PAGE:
Monday, August 20, 2007

What kind of Middle East do we want?

Condoleezza Rice, Secretary of State, August 2007:”Iran constitutes the single most important single country strategic challenge to the Unites States and to the kind of Middle East that we want to see.”

What kind of Middle East do we want? The present Republican administration contends that above all, a nation like Iran would not fit into our picture. The Iranian government would not accept our administration policy as the sole policy for the Middle East. The administration wants the natural resources of the area and a market where our corporations would sell our hardware and second-class arsenals.

Iranian potential to develop nuclear arsenals would be of minimum consequence to our national defense; after all we faced Soviet’s fully developed nuclear arsenals. Iran, a third class nation, is more of nuisance than a real threat. Iran could be a threat to our satellite Arabic nations, not by shear military force, but by example of defying our Middle Eastern policy. The satellite nations, like Iran under Shah, have a tenuous existence. One way or another, the people of these nations will free themselves from the yoke of their despotic masters. The administration finds it much easier to deal with a single ruler than to deal with a whole nation. We just pretend to desire the concept of messy democracy for these nations, knowing well the hostility of the regional population to our American foreign policy.

Are we trying to make an example of Iran? Iran under Shah was incapable to produce a sewing needle; in contrast, Iran today is developing a strong population of educated men and women, a solid industrial base and national pride. Iranian democracy must develop from the Iranian base, a brand of democracy suited to the historical and cultural sense of the population. Like our American Republic, democracy in Iran will nurture with time, experiencing up and down until the Bill of Rights of Iran will be established.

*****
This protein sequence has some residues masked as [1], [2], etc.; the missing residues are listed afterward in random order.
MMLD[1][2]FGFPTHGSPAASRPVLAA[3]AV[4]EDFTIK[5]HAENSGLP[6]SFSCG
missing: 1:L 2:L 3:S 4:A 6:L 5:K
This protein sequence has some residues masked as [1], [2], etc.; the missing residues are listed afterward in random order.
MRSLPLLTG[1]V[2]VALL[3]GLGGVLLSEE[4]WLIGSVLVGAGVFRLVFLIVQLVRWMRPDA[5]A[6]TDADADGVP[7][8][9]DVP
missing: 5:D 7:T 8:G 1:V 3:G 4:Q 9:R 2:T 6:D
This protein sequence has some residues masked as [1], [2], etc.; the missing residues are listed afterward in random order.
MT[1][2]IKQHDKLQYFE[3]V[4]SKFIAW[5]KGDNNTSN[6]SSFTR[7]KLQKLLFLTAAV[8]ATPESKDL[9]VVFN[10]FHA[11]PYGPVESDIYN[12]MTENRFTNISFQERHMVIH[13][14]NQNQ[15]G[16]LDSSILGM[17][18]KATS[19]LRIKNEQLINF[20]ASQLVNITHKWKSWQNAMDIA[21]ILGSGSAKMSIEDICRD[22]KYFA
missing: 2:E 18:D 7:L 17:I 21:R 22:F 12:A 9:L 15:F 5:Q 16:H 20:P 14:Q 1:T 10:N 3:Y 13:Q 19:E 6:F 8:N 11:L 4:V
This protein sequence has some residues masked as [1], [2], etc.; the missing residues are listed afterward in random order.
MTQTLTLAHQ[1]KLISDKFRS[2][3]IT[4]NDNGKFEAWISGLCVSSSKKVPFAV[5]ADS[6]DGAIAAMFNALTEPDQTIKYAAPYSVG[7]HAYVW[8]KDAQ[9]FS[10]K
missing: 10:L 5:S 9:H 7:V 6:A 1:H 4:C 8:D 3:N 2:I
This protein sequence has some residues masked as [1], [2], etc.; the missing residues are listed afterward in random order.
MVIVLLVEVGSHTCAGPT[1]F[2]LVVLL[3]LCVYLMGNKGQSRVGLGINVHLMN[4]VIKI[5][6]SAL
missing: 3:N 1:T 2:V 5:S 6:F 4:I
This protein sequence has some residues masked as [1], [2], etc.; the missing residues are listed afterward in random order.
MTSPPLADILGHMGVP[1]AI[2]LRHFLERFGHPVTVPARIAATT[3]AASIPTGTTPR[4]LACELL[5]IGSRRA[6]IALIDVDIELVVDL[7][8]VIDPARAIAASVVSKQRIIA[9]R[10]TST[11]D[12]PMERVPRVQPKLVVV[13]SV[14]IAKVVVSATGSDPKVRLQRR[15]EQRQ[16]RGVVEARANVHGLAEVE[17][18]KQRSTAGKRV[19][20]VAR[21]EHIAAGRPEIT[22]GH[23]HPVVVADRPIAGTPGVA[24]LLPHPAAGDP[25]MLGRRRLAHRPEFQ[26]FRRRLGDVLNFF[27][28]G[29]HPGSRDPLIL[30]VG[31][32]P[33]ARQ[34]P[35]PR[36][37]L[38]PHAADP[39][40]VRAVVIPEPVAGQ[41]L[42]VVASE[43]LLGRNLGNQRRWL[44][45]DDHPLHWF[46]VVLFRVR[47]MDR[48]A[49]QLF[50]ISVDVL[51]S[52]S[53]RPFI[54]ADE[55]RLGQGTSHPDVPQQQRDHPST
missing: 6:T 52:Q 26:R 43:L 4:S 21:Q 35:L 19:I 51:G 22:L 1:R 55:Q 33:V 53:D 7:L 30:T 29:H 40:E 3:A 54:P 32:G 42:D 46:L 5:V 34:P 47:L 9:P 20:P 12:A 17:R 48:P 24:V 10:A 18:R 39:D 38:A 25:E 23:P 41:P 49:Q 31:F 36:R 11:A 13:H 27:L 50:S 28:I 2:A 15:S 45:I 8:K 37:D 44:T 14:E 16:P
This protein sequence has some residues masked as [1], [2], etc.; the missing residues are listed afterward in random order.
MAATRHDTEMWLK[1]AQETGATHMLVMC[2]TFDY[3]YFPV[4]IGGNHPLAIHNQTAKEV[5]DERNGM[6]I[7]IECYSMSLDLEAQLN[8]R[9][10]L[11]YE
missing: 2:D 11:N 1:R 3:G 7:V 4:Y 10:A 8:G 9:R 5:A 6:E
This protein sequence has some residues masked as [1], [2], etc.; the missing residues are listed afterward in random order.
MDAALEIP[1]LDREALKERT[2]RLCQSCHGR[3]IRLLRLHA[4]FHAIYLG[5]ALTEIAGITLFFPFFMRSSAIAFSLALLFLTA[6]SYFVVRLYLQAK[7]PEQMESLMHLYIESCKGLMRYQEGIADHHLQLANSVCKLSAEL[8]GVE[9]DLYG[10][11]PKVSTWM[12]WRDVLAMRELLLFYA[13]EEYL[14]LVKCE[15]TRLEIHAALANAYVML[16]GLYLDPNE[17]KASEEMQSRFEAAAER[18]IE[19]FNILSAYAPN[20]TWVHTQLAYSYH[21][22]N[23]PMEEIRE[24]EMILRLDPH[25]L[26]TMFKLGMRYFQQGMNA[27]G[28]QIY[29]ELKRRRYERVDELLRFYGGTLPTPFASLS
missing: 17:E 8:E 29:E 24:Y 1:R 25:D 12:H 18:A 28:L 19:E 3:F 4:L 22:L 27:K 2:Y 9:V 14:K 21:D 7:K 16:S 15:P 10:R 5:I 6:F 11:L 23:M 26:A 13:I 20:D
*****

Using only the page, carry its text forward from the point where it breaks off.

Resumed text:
What do we, the people of this great Republic, demand from our Administration for the Middle East?


  1. My God, you are so poorly educated about Iran, especially under the Shah.

  2. When Mohammad Reza assumed power in 1941, he attempted to continue his father's modernization efforts. By 1978 Iran had experienced great changes, but progress had been uneven for various elements of the population and different parts of the country over the preceding half- century. The Revolution of 1979 substituted "self-reliance" for Westernization as the focus of development. The importing of luxury goods, such as color televisions and stereos, was stopped, and the funding for development and construction in particular was cut significantly. Reductions in construction spending affected the entire economy and sent the gross national product (GNP) on a downward spiral. The budget cuts made in the name of "self-reliance," after the Revolution in 1979 and the onset of the war with Iraq in 1980, did additional damage to the economy.

    read it all, fool.